September 7, 2006

DVD Review: Radioland Murders

Radioland Murders is a slapstick murder mystery set during the launch of a new live radio network in 1939. The entire movie takes place over the course of a single night. The show starts, people die, people run around, killer is revealed, the movie ends, and I can go on with my life. Sadly, the movie is overly long and lacks heart.

I couldn't help but have flashbacks to the recent A Prairie Home Companion while I watched this movie. If I hadn't seen that, I may have been more inclined to like this movie, but that wasn't the case. Where Companion was a sweet and humorous love song to live variety radio, Radioland Murders is a broad stroke at a bygone era that fails to capture anything except the structure of the age.

If there is one thing that the movie succeeds at doing, it is the structure and frenetic flurry of activity that must have accompanied putting on a continuous feed of live entertainment. Unfortunately, throughout the activity, the characters are mere charicatures and never really take flight, yet always seem to be in flight. All action and no heart, which is a shame, because this could have been a fun romp.

The setting is the new WBN studio, the hopeful network is looking forward to a big night. Potential affiliates are in the house, and in their hands the future of Radioland is held. So, the entire crew is working hard in preparation for the big night, then the head honcho comes in and throws out most of their scripts, throwing everyone into a frenzy. This kicks off the fast pace, as the writers work on writing new scripts as the show goes live. Then a mysterious voice booms through the feed with a riddle, following that the first victim dies. This repeats itself throughout the evening, while the head writer, Roger (Brian Benben), constantly finds himself in the vicinity of the recently deceased, making him the logical suspect.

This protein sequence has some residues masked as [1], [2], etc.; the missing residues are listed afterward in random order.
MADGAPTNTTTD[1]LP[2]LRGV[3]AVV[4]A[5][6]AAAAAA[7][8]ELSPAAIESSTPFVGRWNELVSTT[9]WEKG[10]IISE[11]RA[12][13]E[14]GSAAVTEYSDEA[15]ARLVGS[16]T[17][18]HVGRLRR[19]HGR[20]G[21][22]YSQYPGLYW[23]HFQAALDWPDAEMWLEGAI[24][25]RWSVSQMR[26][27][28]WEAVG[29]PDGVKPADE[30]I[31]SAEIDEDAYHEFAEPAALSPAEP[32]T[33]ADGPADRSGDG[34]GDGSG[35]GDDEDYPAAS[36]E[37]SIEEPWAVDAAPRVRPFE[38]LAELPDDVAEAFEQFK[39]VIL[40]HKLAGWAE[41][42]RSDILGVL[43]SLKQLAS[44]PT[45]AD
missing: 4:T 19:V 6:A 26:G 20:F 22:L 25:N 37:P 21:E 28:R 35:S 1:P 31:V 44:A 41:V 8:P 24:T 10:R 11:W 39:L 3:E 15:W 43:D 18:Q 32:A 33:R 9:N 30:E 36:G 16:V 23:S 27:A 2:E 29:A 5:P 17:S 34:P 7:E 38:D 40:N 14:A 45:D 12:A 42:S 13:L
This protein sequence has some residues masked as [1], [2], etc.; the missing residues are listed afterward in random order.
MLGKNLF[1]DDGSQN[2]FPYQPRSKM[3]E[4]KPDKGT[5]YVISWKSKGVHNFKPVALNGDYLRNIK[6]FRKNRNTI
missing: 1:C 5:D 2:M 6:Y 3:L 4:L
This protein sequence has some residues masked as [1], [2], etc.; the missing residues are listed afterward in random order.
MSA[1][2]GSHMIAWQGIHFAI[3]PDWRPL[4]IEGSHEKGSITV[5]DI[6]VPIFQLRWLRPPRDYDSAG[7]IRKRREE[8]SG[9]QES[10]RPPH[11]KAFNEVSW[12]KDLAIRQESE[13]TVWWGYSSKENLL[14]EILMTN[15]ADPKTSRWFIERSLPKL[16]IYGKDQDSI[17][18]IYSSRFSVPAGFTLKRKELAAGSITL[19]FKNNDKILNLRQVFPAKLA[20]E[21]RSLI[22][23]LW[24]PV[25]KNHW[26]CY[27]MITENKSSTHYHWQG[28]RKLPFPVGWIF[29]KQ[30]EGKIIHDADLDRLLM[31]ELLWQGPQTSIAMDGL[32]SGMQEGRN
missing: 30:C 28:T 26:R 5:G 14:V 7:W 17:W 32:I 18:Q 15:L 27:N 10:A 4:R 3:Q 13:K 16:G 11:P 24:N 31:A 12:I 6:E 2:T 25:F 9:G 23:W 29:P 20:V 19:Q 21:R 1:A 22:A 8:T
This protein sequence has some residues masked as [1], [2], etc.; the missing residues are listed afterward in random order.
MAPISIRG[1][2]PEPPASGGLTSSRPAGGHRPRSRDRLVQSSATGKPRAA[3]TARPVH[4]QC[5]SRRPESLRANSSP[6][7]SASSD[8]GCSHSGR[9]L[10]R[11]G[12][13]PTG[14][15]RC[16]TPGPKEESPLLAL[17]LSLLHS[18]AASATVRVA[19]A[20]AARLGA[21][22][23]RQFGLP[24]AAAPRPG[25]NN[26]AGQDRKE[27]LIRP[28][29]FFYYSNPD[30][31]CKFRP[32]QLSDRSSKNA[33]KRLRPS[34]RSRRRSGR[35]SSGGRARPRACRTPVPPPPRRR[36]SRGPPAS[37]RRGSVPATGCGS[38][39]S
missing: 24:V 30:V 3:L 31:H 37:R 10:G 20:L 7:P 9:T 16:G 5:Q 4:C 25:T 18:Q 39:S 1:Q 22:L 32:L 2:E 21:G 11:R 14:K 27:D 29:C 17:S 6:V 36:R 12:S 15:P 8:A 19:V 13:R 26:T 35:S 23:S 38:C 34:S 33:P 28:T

You know, there is a certain amount of respect I have for the execution of the plot. Director Mel Smith does a fine job of keeping the constant motion moving in a forward direction. There are some rather funny gags strewn throughout which are sure to please, as is the small part played by Bobcat Goldthwait. The issue lies with the story from George Lucas and the script from Willard Huyck & Gloria Katz and Jeff Reno & Ron Osborn. They juggle the characters decently enough, but there is no reason to really care about any of them, and none of them even seem like actual people, more like plot devices than anything else.

The biggest problem, more than anything else, is the length. It clocks in at 108 minutes, including credits, but it feels more like 2 and a half hours. It just keeps going and going, and when you think that the climax is approaching, you still have a half an hour to go. It turns from a comical slapstick farce into an endurance test.

Video. Not very good. It does not appear that much was done after the transfer. The colors are all muted and the image is very noisy. This would have looked great if they cleaned it up, the colors would have been nice if they were made to pop.

Audio. The Dolby Digital 5.1 mix sounds pretty good, but nothing spectacular.

Extras. Nothing, the disk is bare, save for the movie.

Bottomline. Perhaps I had high expectations, but this movie did not satisfy, outside of the superficial farcical nature. All I would have liked was a film that had a little heart to go along with it, perhaps a reason to care about the characters. I say pass on this and see A Prairie Home Companion.

Mildly Recommended.
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